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How to Barbeque: Myths About High Heat

How to Barbeque Myths About High Heat

Some people really know how to barbeque. It seems like everything they make turns out delicious, whether it's flavorful veggie shish kabobs or a thick, juicy steak.

Probably one of the reasons things go so well for these backyard chefs is that they've learned some of the secrets of how to barbeque - like when to use high heat or hot coals.

Seal In the Juices

You've probably heard someone say that the best way to cook meat and other foods on the grill is to use high heat to sear the outsides of the food and seal in juices and flavor. Many people who know how to barbeque use this approach with veggies or medium rare steaks.

In fact, searing over high heat works great for most foods that you don't want to cook thoroughly. But if you have a menu item like pork ribs or hamburgers, for instance, you need to cook the meat all the way through to avoid bacteria and other health concerns.

Ask anyone who knows how to barbeque -- if you were to use high heat for these foods, and cook them for 15 or 20 minutes, you end up with dry, charred ribs or burgers.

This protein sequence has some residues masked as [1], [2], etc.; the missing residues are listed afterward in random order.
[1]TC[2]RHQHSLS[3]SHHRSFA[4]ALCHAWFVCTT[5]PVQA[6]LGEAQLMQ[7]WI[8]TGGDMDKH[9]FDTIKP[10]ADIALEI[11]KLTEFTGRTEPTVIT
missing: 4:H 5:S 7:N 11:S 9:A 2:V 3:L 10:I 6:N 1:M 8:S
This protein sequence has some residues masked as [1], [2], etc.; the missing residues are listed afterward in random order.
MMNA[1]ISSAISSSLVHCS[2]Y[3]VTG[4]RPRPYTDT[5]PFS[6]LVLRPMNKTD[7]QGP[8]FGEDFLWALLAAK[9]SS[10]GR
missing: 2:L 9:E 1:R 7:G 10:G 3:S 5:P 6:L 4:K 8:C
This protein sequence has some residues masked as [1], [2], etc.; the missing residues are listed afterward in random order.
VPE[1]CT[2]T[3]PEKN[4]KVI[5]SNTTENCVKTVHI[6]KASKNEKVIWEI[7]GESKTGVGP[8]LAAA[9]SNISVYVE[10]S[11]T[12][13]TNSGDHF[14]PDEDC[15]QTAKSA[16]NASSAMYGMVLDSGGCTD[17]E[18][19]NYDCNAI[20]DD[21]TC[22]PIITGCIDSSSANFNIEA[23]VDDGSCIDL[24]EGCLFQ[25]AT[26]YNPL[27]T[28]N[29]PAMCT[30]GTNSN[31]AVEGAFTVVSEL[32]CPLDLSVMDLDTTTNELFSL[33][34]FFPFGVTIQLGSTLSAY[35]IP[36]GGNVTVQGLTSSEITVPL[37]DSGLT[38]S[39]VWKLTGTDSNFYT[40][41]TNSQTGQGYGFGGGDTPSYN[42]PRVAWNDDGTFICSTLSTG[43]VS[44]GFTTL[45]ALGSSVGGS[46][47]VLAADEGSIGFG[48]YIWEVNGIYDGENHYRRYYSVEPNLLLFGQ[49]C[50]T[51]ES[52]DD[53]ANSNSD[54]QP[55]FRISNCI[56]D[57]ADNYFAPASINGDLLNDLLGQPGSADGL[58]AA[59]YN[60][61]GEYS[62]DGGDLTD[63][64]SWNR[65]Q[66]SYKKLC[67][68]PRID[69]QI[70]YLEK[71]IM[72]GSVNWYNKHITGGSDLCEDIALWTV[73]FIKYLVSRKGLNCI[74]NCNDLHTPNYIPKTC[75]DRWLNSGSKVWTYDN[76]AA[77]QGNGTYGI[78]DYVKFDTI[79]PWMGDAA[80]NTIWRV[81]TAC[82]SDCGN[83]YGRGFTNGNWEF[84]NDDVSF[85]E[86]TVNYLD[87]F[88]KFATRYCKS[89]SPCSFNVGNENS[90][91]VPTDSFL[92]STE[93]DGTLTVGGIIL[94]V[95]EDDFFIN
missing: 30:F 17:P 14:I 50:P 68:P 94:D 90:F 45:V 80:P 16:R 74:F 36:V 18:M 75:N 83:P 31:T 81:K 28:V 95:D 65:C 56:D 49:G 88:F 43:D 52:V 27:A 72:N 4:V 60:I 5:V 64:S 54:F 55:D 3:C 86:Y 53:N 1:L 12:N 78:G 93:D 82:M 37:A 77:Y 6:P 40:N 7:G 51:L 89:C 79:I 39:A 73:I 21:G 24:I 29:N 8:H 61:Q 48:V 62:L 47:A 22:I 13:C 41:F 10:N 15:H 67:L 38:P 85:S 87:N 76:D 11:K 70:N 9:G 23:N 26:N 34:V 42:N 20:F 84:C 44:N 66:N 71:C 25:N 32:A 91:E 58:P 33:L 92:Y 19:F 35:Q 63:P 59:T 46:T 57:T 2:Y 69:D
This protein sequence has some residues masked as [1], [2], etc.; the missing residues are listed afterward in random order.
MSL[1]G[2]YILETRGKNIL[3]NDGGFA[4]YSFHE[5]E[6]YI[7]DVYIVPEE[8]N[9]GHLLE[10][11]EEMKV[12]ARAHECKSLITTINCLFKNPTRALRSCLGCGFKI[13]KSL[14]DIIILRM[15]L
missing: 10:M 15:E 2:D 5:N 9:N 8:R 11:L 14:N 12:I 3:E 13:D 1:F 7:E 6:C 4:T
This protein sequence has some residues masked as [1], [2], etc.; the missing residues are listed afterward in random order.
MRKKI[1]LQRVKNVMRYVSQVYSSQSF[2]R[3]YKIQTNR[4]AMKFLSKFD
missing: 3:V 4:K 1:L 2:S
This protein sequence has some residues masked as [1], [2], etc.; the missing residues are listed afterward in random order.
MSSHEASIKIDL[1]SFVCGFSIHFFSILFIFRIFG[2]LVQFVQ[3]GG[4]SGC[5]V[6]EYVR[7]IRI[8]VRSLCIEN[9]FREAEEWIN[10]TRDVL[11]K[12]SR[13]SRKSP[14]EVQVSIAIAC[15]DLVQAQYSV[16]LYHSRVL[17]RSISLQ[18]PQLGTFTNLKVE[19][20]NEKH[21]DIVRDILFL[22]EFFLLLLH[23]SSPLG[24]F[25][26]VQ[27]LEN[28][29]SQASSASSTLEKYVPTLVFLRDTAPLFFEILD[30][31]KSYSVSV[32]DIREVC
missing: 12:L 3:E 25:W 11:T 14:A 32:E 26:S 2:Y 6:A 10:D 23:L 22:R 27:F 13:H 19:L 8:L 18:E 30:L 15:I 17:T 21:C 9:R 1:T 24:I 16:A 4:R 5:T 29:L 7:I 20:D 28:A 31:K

The reason for this is because as meat cooks, the cells and fibers tighten and the moisture and juices are squeezed out. Searing will help seal those outer layers of food that cook first, but if left on high heat, the inner layers will cook too quickly and the juices will vaporize. It takes some trial and error when first learning how to barbeque different foods.

10 Minutes Tops

The best bet is to use high heat for up to 5 minutes on each side. If you like your steaks medium rare or your veggies still a bit crunchy, they should be done by then. After 10 minutes on high heat, any other food should be moved to a part of the grill with medium heat and allowed to finish cooking at a lower temperature.

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How the Experts Do It

Those experts who know how to barbeque everything, from delicate shrimp or fruits to thick juicy burgers, have several ways to tell how hot their fires are.

One common test is to hold your hand a couple of inches above the grill grate. If you can keep it there just for a second, you have high heat (over 600(). If you can hold your hand over the coals for a few seconds, the heat is in the medium range (about 400(). And with low heat, you can typically stand the heat for 5 or more seconds.

High heat is an important technique to master when learning how to barbeque. Used correctly, it helps seal in delicious juices and gives food that perfect browned look. But given time, high heat will also turn foods dry, tough, and even charred.

It can take a bit of practice to learn which foods cook best with high heat, but practice is the name of the game when learning how to barbeque.